Mass is Ahead of the Rest of Us

I just gotta ask. Is Barney Frank even remotely aware of what is happening to health insurance in his home state of Massachusetts?

Apparently not.

Three years ago, Massachusetts, under Gov. Mitt Romney implemented a program designed to make health insurance more affordable while covering everyone.

Sound familiar?

Today 97% of Massachusetts residents have health insurance.

But at what price?

“Anything that is on the track that we’re on today will not only derail health care reform but could literally derail the economy,” said Lynn Nicholas, president of the Massachusetts Hospital Association.

That can’t be good.

President Obama and many Democrats in Congress say bringing down costs is a key element of current proposals.

But a congressional budget chief recently said that current proposals would not do enough to rein in costs.

Truth be known, the proposals don’t do anything to rein in costs other than shifting to providers in the form of lower reimbursements and cutting or refusing benefits.

That’s like trying to make the Titanic lighter, so it won’t sink as fast, by throwing the passengers and crew over the side.

President Obama has talked about creating savings by reimbursing more for preventative care. In a recent town hall, he explained that treating diabetes through weight loss and diet is cheaper than letting it progress to where circulation problems develop and a leg has to be amputated.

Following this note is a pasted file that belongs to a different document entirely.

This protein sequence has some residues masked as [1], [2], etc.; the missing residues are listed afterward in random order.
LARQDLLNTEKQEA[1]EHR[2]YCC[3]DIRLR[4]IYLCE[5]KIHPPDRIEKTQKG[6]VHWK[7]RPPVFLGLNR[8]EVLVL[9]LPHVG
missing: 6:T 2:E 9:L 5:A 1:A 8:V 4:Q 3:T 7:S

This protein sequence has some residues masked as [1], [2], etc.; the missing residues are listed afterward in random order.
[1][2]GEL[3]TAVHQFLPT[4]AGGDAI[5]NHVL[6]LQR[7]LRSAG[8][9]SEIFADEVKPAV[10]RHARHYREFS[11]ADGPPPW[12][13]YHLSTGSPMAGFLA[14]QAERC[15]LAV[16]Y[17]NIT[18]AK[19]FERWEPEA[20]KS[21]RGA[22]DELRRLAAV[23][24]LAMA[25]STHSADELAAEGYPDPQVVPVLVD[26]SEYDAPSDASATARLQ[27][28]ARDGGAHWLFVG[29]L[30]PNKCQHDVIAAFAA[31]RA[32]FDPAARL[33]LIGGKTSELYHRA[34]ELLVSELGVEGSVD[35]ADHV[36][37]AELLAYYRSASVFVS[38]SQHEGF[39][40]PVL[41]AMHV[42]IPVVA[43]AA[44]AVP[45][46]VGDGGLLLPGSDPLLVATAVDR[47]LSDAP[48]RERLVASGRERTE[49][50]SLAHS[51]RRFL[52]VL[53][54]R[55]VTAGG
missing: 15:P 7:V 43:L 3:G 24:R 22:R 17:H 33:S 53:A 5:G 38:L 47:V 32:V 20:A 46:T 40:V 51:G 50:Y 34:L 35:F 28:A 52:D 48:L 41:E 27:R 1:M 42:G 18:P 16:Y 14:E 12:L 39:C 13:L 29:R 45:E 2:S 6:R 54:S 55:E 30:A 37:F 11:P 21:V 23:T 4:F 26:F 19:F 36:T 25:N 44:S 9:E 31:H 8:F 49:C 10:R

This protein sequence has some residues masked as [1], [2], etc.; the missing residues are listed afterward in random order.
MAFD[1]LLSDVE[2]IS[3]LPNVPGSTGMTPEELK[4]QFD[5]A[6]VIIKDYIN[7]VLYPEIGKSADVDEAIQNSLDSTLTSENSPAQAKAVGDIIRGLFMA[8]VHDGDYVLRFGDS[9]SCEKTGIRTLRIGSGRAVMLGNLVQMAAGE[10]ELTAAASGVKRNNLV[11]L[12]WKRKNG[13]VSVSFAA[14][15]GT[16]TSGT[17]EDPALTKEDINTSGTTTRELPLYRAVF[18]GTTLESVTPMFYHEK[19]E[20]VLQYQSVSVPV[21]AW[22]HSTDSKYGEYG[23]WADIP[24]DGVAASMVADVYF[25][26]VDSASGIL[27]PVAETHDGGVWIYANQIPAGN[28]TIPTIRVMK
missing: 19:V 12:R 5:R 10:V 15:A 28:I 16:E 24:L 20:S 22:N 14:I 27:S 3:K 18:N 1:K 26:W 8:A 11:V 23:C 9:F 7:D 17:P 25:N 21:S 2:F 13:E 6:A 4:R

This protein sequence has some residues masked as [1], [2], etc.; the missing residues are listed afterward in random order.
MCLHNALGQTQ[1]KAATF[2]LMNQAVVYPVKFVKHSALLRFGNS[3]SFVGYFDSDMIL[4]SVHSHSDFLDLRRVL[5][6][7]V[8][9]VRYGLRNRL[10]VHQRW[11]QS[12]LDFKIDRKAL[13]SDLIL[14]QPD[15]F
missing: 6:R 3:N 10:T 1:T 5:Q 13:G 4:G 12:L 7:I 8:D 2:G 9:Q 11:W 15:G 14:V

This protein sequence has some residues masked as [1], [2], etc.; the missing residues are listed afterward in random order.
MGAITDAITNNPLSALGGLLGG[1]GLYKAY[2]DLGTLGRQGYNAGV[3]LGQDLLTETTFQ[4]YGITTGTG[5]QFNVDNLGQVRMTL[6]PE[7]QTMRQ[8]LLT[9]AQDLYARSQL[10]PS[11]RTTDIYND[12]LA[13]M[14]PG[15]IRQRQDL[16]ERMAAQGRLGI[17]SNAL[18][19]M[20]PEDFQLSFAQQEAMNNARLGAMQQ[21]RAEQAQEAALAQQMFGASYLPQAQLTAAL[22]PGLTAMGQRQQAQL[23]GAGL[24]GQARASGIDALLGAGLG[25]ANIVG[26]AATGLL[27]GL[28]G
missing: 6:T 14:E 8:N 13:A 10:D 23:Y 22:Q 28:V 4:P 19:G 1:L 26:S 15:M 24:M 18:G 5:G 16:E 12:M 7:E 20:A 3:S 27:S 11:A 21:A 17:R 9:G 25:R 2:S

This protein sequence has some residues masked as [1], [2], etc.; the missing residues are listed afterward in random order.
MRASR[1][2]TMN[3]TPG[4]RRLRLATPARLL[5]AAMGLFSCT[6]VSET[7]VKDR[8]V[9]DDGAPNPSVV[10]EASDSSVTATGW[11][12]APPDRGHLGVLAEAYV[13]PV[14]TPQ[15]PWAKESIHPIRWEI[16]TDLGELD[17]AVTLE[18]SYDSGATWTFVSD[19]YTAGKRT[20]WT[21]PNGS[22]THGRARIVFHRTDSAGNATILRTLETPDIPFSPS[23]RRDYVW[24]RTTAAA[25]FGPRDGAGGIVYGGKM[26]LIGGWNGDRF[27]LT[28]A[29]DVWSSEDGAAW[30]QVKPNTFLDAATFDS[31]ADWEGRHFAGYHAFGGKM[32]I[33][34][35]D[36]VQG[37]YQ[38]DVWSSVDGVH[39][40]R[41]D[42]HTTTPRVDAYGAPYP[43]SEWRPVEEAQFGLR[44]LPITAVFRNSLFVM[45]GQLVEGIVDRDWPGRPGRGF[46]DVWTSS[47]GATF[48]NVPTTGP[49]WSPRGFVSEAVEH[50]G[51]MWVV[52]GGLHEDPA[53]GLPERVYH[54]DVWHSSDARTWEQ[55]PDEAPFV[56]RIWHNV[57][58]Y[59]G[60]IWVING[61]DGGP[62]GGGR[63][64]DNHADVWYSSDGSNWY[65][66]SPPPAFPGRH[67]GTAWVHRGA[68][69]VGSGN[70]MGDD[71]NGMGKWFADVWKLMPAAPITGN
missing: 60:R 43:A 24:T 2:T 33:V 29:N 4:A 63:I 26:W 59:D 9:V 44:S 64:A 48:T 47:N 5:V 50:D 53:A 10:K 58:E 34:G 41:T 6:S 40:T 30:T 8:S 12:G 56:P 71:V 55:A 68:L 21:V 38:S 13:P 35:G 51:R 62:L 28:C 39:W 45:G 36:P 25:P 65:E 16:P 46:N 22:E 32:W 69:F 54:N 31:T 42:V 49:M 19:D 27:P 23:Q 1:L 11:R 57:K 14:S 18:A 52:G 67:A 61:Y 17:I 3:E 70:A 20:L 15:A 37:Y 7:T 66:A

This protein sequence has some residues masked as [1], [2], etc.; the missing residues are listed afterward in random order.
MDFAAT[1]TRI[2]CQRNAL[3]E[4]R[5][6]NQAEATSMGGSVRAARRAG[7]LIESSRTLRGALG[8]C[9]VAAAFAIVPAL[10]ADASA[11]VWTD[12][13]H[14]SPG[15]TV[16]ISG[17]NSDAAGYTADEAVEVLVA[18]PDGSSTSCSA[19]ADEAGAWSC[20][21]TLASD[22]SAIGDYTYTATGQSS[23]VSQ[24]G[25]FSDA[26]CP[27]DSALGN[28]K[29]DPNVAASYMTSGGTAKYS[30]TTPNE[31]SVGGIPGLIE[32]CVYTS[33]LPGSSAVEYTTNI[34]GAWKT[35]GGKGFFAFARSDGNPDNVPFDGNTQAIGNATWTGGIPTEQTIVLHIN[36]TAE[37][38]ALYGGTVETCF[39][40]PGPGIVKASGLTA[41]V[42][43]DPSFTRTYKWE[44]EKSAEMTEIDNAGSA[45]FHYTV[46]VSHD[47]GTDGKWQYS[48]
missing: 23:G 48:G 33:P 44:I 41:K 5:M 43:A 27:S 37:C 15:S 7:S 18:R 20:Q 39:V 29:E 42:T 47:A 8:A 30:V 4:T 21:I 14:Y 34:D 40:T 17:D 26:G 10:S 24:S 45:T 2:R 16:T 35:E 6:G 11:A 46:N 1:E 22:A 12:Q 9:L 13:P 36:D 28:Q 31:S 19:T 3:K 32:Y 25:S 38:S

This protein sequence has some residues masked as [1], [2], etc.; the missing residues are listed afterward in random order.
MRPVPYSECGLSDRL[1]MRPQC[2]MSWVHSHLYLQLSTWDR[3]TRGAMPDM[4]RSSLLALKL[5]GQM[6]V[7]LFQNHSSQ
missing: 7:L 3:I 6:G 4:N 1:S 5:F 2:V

That was his infamous $50,000 leg amputation meeting.

Beyond that, preventive CARE does almost nothing to lower costs.

Healthy lifestyle through diet, exercise, refrain from tobacco use and alcohol in moderation do more for lowering the cost of health care than any preventive care program. The idea is to keep you OUT of the doctors office, not running up the bill with diagnostic testing.

“So why not make sure that we are also reimbursing the care that prevents the amputation? Right? That will save us money,” Obama said.

The Congressional Budget Office doesn’t agree it will save money. In an analysis of the House bill, the agency shows no cost savings from eliminating copayments and deductibles for preventive care. It also says that covering preventative services in Medicaid could cost an extra $7 billion over the next 10 years.

Well, that’s what happens when he goes off script.  It is really frustrating to TOTUS.

One much-touted way to cut rising health care costs, that President Obama talked about on the campaign trail, involves investing in information technology. Paying to install databases that keep track of medical records can help health care become more efficient.

Better electronic record keeping could ensure that costly tests aren’t duplicated or that drugs aren’t prescribed that react with other kinds of drugs. But nobody’s quite sure how much such an investment can save.

Not sure how much it will save has never stopped them before.

Just like Thelma & Louise, health care reform is headed for the cliff except the car isn’t as spiffy.

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